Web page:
“Sprudelwasser, bitte!”: An Introduction to German Water CultureWater
“Mit oder ohne?”
If you’ve ever ordered water in Germany, you’ll be familiar with this restaurant scenario. The waiter arrives at your table, you ask for water, and they respond with a very crucial question: would you like your water “mit” (with) bubbles, or “ohne” (without)? The next thing you know, a nice cold bottle of mineral water arrives at your table, with or without the pre-discussed bubbles.
And while tap water lovers might be prevalent in London or New York, in Germany, mineral water is the much preferred norm. In fact, mineral water is so much the norm that a recent study found, the average German drinks 143.6 litres of bottled mineral water per year – 85% of which is either lightly or heavily carbonated.
Trustworthy Tap Water
These numbers are particularly interesting when considering that tap water in Germany is completely safe to drink. An asset that other bottled water lovers can’t necessarily boast: Germany trails just behind Mexico, Thailand and Italy on the scale of highest bottle water consumption – countries whose tap water is either considered unsafe or simply unpalatable to drink.
In fact, many Germans proudly declare that they see tap water as the most heavily-controlled consumable in Germany. The German Ministry for Nutrition and Agriculture, for example, lists their extensive guidelines for mineral water content and tap water safety on their website, with new regulations regularly introduced.
Steeped In History
As the thirst for bottled mineral water steadily rises every year, it’s also worth noting that the trend is actually nothing new for Germany.
Whilst mineral water was first discovered by the Greeks, later adopted by the Romans, it only really took off when two German water companies started to make mineral spring water less of a luxury, and more accessible for the everyday German.
These two companies – Selters and Staatlich Fachingen – are still in business today, with the naturally-carbonated former being so popular that it’s name has actually morphed into the commonly used American word for carbonated water: “seltzer.”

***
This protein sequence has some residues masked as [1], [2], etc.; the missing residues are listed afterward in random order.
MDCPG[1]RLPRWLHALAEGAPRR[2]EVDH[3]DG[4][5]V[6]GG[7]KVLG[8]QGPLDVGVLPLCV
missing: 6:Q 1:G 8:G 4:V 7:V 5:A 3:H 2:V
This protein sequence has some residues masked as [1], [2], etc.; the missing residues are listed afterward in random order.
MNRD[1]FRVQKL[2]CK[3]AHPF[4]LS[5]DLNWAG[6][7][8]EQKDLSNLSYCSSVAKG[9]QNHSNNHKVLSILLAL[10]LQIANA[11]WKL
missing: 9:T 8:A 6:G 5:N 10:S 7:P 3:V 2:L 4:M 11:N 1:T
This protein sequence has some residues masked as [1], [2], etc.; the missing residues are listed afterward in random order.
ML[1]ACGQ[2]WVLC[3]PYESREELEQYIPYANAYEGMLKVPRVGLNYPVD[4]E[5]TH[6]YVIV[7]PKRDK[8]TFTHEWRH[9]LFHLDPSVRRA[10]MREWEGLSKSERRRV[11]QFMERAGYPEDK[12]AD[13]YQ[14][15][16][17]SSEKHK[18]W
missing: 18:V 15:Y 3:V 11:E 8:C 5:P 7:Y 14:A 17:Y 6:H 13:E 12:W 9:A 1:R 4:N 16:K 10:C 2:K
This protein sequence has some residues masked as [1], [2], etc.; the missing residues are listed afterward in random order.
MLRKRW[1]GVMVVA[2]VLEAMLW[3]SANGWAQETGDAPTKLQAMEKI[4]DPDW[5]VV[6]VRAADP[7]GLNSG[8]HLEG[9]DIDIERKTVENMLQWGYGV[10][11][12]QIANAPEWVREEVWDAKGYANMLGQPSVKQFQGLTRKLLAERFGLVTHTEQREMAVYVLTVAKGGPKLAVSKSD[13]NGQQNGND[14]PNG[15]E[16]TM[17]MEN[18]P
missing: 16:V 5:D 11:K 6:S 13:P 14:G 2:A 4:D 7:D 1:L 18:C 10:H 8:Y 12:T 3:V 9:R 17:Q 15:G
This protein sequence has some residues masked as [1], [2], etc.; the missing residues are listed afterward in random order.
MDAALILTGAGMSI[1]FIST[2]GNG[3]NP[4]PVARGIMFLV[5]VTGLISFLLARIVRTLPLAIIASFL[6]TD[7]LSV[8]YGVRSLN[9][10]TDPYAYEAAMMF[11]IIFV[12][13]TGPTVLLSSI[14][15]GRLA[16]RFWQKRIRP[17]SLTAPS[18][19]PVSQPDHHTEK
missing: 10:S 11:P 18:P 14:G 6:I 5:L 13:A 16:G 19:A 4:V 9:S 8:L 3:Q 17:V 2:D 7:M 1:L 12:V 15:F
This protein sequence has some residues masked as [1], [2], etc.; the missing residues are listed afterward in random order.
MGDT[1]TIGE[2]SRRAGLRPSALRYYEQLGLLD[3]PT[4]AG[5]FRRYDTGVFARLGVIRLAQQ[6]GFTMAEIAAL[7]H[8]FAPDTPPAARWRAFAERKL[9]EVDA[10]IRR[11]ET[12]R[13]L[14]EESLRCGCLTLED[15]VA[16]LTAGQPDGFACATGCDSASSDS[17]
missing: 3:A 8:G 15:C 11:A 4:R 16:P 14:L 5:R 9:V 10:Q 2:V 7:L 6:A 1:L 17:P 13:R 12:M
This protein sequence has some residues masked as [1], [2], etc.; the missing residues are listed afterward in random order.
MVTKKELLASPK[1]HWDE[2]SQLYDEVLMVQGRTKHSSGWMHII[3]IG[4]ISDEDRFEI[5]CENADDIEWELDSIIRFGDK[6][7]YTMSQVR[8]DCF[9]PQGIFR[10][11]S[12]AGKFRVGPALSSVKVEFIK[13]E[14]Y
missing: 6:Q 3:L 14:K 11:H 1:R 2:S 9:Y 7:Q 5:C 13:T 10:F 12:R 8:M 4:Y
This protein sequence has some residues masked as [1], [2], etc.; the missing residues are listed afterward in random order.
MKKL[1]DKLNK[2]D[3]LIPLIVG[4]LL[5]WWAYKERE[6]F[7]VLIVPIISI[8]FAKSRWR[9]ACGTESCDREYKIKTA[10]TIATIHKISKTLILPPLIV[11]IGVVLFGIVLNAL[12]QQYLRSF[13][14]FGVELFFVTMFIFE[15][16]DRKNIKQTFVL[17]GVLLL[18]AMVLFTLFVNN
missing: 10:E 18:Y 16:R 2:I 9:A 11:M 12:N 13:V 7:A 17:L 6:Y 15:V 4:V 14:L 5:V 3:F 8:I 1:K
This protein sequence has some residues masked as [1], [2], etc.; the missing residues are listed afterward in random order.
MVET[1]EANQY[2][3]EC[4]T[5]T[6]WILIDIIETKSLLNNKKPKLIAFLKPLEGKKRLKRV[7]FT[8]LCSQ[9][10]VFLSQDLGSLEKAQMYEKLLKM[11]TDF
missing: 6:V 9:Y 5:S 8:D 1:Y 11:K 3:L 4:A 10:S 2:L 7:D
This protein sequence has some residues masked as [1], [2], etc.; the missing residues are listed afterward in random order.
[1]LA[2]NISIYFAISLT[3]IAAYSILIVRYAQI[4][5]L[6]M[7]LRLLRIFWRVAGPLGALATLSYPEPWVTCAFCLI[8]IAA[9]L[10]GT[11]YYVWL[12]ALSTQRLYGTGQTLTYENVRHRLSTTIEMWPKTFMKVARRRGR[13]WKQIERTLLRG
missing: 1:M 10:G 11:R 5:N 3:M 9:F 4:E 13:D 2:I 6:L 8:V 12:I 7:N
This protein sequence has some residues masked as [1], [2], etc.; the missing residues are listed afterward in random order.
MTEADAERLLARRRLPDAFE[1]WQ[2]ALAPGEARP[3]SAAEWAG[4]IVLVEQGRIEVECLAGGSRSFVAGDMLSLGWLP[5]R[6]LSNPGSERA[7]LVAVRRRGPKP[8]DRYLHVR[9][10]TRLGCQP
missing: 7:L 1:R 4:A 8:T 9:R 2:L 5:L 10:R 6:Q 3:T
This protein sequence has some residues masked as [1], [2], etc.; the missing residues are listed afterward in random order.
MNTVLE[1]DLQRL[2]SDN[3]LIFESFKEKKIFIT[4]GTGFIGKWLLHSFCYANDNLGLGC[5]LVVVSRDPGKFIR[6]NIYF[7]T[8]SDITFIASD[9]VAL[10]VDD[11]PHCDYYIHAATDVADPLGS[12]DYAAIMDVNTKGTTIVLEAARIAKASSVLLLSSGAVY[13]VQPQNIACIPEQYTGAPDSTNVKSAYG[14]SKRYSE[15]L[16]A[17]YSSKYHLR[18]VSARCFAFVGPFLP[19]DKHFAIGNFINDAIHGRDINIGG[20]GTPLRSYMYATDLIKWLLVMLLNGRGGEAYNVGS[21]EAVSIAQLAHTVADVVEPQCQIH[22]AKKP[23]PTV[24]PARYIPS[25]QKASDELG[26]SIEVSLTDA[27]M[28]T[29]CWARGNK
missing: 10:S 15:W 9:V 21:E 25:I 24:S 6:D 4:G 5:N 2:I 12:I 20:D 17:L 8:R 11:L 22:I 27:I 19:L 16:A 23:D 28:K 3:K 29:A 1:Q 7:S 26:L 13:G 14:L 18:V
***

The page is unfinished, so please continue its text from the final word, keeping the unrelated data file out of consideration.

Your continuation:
Schweppes was another brand to arrive on the scene. Starting in 1783, in neighbouring Switzerland, Schweppes was the first company to both artificially carbonate water and distribute it on a grand scale. It quickly became successful in Germany and later internationally, only to remain one of the most well-known carbonated beverage companies.
Lost and Pfand
Considering how many bottles of mineral water are consumed in Germany every day, it might not seem like the most sustainable pastime. However in 2003, an incentivized recycling program – known as the Pfandsystem (“deposit system”) – was swiftly introduced as a countermeasure.
The system works like this: for every water bottle (or can) purchased, consumers pay an additional Pfand of 8-25 cents (depending on the packaging type) on top of the price. The Pfand is consequently also reclaimable when you return each bottle to be recycled, ensuring that materials are responsibly recycled and reused – and that you get your money back.
It has encouraged a massive peak in recycling but it’s also helped to combat littering in cities. And, it’s also given people the chance to earn a bit of extra income if you’re in the habit of cleaning up public spaces and parks of bottles and cans to collect Pfand.
A national grassroots campaign called Pfand Gehört Daneben (“Pfand belongs on the side”) even encourages people to leave their empty water bottles next to public trash cans rather than inside, in order to make the job of bottle collectors much easier.
Still, in a country where the majority of people turn to bottled water for their hydration needs, there are of course an abundance of bottles that don’t make their way back into the recycling system.
What Germans say
Eager to learn more about German water culture, we asked a number of our German colleagues, family and friends for the inside scoop on their personal drinking water habits.
The consensus? Despite most agreeing on the safety of tap water, for the majority, it still carried a negative connotation. One source declared that the cultural tendency to avoid tap water stems from a deep-rooted scepticism, directed primarily towards post-war infrastructure: mistrust of the pipes in the building and an unpalatable taste were among the main responses. What’s more, the word for tap water in German – Leitungswasser – literally means ‘plumbing water’ (perhaps not the most enticing name).
Only 25% of respondents reported drinking tap water regularly while growing up, with their childhood water tending to either be bottled (and carbonated), or filtered by an in-home device.
And nearly 50% said they occasionally drink tap water now, despite its unappealing taste. The majority also expressed concerns about trace amounts of contaminants that could be present in their drinking water.
The Well Runs Deep
A culture of health-conscious water aficionados is at the core of Germany. And we are proud to be designing Mitte here in Berlin, where design standards are high and expectations for water quality are even higher.
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